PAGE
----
FOTM

Grand Hopper

Rainy Riding & Jeff Hostetler
www.rainysflies.com

fotm june 2022     fotm june 2022 2
6 grand hopper taped feather
Translated by Carl Wuebben

Grasshoppers inhabit the banks of many rivers from the east to the west coasts during late summer and early autumn, and imitations of these important terrestrials populate the fly boxes of many anglers during this time of the season. Many popular grasshopper patterns are tied using only hair and feathers, but they eventually become waterlogged and sink. With the acceptance of closed-cell foam as a fly tying material, it is possible to create a grasshopper, and other patterns, that float forever. Rainy’s Grand Hopper is ideal for fishing wherever trout feed on hapless grasshoppers that fall or fly onto the water. Change body colors to create imitations of any grasshopper you find along the river. Also try a small hunk of foam on top to create an indicator for you to see the fly better. Get creative it’s your fly.

PATTERN

HOOK – 2x long dry fly hook  #14 to #4 popular sizes are #8 and #6. Dai-Riki 270 or Tiemco 200r
THREAD – Tan 6/0 (140 denier)
BODY – Closed-cell foam ¼ inch thick (about 6mm)
UNDERWING – Pearl Krystal Flash
WING - Tan feather or pheasant church window feather placed on clear packing tape and clipped to shape. Add spots using a permanent marker.
LEGS – Tan rubber legs.
COLLAR – Tan dubbing (superfine will work).
EYES – Black marker – black pinheads or equivalent.
OTHER THINGS – Black or brown fine tipped permanent marker - clear packing tape – Zap-a-gap or super glue.


HOW TO TIE

  1. Hook in vise – start your thread in just in front of the bend of the hook and wrap a nice tight thread base going forward and stopping approximately ¼ the length of the hook shank from the eye. Do this twice and end by the eye where your thread base ends. This helps the foam stay put on the shank.
  2. From your sheet of foam, cut a strip that is ¼ inch wide and about 1/5 longer than the shank of the hook.  (1/4 x 1/4 x 1/5 long). 
  3. Cut a wedge shape in the rear of the foam using a razor or sharp scissors; make an incision down ¾ of the middle of the underside of the foam.  Now apply a good coat of Zap-A-Gap to the thread wrapped on the hook shank, then slip the foam body over the shank and give it a slight squeeze and it will bond to the thread on the shank (wedge facing rearward).  
  4. Where your thread is now slowly put a couple loose wraps over the foam, then some tighter ones but not to firm as it could cut thru the foam and you will need to start over. As you tighten the thread the front foam which will be the head should rise slightly, forming a buoyant and distinct head and body. The rest of the parts of the fly will be tied here also.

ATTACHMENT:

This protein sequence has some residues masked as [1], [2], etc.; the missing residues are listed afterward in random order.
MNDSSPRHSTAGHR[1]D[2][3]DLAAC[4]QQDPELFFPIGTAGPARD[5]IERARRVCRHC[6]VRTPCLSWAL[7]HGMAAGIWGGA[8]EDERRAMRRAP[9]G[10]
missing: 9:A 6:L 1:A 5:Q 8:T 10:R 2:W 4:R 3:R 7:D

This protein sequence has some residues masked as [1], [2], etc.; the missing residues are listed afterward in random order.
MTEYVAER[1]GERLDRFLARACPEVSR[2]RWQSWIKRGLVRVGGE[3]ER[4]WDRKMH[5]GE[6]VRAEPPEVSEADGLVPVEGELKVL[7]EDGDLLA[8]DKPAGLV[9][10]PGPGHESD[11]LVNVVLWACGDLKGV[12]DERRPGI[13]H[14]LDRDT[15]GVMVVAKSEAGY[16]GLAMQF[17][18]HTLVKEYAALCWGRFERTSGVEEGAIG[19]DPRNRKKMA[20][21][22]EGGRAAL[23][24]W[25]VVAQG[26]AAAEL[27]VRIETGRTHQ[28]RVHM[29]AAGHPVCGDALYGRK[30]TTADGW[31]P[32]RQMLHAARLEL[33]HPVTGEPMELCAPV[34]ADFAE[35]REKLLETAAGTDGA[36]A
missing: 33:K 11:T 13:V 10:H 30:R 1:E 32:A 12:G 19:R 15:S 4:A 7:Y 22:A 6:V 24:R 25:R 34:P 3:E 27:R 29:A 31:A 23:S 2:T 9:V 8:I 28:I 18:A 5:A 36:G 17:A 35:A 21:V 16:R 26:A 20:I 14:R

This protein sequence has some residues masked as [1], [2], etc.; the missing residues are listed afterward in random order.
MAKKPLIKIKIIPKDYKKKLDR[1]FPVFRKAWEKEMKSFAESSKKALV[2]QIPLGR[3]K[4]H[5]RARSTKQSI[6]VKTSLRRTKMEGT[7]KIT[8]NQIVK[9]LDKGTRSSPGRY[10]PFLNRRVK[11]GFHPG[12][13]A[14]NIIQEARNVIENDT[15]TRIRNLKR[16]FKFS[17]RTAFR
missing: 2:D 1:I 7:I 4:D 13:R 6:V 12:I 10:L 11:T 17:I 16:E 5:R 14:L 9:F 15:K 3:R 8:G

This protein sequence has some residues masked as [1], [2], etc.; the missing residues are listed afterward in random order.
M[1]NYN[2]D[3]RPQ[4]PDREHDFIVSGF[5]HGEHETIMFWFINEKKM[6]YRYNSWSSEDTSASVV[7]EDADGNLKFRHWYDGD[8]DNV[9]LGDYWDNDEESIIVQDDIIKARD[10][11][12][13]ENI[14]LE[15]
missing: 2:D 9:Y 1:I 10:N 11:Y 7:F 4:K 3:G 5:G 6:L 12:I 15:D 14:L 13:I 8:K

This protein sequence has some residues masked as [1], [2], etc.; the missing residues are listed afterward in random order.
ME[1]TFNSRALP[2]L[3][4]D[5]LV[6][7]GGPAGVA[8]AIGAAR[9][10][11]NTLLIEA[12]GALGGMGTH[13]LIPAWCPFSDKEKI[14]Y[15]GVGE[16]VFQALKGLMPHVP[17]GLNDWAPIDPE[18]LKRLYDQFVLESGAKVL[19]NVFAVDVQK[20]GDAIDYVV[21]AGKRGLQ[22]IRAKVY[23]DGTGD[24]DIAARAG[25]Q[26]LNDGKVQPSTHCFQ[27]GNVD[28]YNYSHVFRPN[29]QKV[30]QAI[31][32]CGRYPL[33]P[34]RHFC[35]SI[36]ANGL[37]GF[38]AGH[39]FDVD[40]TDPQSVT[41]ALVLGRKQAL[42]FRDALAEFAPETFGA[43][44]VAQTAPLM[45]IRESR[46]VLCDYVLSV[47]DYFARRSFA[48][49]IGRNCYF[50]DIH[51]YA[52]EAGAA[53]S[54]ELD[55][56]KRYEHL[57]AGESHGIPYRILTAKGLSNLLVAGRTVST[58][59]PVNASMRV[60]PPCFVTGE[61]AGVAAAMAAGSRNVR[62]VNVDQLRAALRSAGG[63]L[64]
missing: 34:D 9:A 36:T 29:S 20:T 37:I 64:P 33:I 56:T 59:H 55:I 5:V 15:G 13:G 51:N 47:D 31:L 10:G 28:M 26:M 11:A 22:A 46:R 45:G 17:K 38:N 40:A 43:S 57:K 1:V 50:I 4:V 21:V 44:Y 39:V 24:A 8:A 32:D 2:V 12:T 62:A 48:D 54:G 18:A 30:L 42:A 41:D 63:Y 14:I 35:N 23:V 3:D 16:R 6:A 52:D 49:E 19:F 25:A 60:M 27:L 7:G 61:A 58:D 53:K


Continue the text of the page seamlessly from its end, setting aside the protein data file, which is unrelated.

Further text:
5. Take a clump of 10 to 15 strands of Pearl Krystal Flash and tie it on top so it extends slightly past the wedge shape on the rear of the fly. Trim off the tag ends.
  6. Now for the wing you can use lots of different things like Thin Skin, plastic sheet or whatever you prefer. We will be using a feather and clear packing tape today. Take a tan feather or pheasant church window feather and if you want to put some dots on it with a permanent marker this is the time to do so, then stick the top of the feather to the clear packing tape. Cut it to the wing shape you want (start with a large triangle and trim it a little at a time) it should end up looking like a heart at the rear and a small straight side in front. The length will be where your thread is now to just a little over the ends of the Krystal Flash. Fold wing in half lengthwise (front to back) and with the taped side facing upward tie it in behind the head (wing should be a little bit on the side of the foam also).   
  7. For the legs, use three or four strands of rubber legs. The main objective is to have a thick thigh portion that comes off the thorax, a knee, and then one strand that will wiggle and protrude into the water. To achieve this, take a long group of legs and tie an overhand knot in the middle (make two of them) this will become the knee. Securely tie the legs to the fly on each side, clip off the tag ends. Then trim the section behind the knee so that only one strand is pointing downward. Tie in one rubber leg on each side on the lower part of each side and trim to size (not very long). You should have a leg facing forward and one rearward and your jointed leg facing all the way to the back.
  8. Make a dubbing noodle with the tan dubbing by twisting the dubbing onto the thread with your index finger and your thumb then take a few wraps over the head/thorax area to cover all the thread wraps and add to the look of the fly. Whip finish, clip your thread and add a small dab of Zap-A-Gap to the thread with your bodkin.
  9. With a black or brown fine tipped permanent marker make bars on the rubber legs and small spots on the foam underside which gives it some superficial texture. You can also add eyes to it with the marker also. Try adding orange or red marker to the rear for a hot spot. 

TIE UP A DOZEN OR TWO – AND GO FISHING*** But remember to practice C.P.R. (CATCH – PICTURE – RELEASE)